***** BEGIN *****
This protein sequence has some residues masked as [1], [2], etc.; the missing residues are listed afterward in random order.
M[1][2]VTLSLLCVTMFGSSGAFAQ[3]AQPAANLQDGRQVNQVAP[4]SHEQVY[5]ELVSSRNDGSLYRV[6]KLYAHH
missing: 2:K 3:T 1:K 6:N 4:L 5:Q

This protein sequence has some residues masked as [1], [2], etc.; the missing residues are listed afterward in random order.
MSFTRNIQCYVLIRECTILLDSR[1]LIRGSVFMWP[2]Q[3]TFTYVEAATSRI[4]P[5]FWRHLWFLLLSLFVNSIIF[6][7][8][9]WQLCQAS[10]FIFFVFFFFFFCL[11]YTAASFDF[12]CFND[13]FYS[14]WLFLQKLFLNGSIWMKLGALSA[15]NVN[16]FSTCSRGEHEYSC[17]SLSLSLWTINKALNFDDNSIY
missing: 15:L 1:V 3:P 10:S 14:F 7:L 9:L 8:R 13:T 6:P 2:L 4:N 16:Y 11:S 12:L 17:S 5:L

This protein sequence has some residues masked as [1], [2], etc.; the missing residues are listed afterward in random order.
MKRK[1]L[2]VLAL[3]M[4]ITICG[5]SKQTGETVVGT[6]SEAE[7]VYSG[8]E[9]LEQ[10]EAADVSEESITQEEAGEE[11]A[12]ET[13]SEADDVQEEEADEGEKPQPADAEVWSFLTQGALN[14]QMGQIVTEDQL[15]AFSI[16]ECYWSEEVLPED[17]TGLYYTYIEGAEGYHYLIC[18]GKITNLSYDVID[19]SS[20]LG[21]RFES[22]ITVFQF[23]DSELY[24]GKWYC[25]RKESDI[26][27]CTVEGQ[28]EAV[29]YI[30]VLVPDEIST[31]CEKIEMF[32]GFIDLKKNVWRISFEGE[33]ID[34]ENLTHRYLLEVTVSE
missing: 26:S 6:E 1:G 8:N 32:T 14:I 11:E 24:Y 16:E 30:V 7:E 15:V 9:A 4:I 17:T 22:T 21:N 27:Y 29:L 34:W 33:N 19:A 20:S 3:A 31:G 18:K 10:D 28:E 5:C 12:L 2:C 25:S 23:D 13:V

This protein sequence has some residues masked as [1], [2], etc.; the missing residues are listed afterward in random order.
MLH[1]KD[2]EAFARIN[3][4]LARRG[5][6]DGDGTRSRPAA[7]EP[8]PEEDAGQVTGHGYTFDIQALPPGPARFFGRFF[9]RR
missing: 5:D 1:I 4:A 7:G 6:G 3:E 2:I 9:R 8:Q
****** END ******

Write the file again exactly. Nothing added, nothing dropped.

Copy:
This protein sequence has some residues masked as [1], [2], etc.; the missing residues are listed afterward in random order.
M[1][2]VTLSLLCVTMFGSSGAFAQ[3]AQPAANLQDGRQVNQVAP[4]SHEQVY[5]ELVSSRNDGSLYRV[6]KLYAHH
missing: 2:K 3:T 1:K 6:N 4:L 5:Q

This protein sequence has some residues masked as [1], [2], etc.; the missing residues are listed afterward in random order.
MSFTRNIQCYVLIRECTILLDSR[1]LIRGSVFMWP[2]Q[3]TFTYVEAATSRI[4]P[5]FWRHLWFLLLSLFVNSIIF[6][7][8][9]WQLCQAS[10]FIFFVFFFFFFCL[11]YTAASFDF[12]CFND[13]FYS[14]WLFLQKLFLNGSIWMKLGALSA[15]NVN[16]FSTCSRGEHEYSC[17]SLSLSLWTINKALNFDDNSIY
missing: 15:L 1:V 3:P 10:S 14:F 7:L 9:L 8:R 13:T 6:P 2:L 4:N 16:Y 11:S 12:L 17:S 5:L

This protein sequence has some residues masked as [1], [2], etc.; the missing residues are listed afterward in random order.
MKRK[1]L[2]VLAL[3]M[4]ITICG[5]SKQTGETVVGT[6]SEAE[7]VYSG[8]E[9]LEQ[10]EAADVSEESITQEEAGEE[11]A[12]ET[13]SEADDVQEEEADEGEKPQPADAEVWSFLTQGALN[14]QMGQIVTEDQL[15]AFSI[16]ECYWSEEVLPED[17]TGLYYTYIEGAEGYHYLIC[18]GKITNLSYDVID[19]SS[20]LG[21]RFES[22]ITVFQF[23]DSELY[24]GKWYC[25]RKESDI[26][27]CTVEGQ[28]EAV[29]YI[30]VLVPDEIST[31]CEKIEMF[32]GFIDLKKNVWRISFEGE[33]ID[34]ENLTHRYLLEVTVSE
missing: 26:S 6:E 1:G 8:N 32:T 14:I 11:E 24:Y 16:E 30:V 7:E 15:V 9:A 4:I 17:T 22:T 21:N 27:Y 29:L 34:W 33:N 19:A 20:S 3:A 31:G 18:K 10:D 28:E 5:C 12:L 2:C 25:S 23:D 13:V

This protein sequence has some residues masked as [1], [2], etc.; the missing residues are listed afterward in random order.
MLH[1]KD[2]EAFARIN[3][4]LARRG[5][6]DGDGTRSRPAA[7]EP[8]PEEDAGQVTGHGYTFDIQALPPGPARFFGRFF[9]RR
missing: 5:D 1:I 4:A 7:G 6:G 3:E 2:I 9:R 8:Q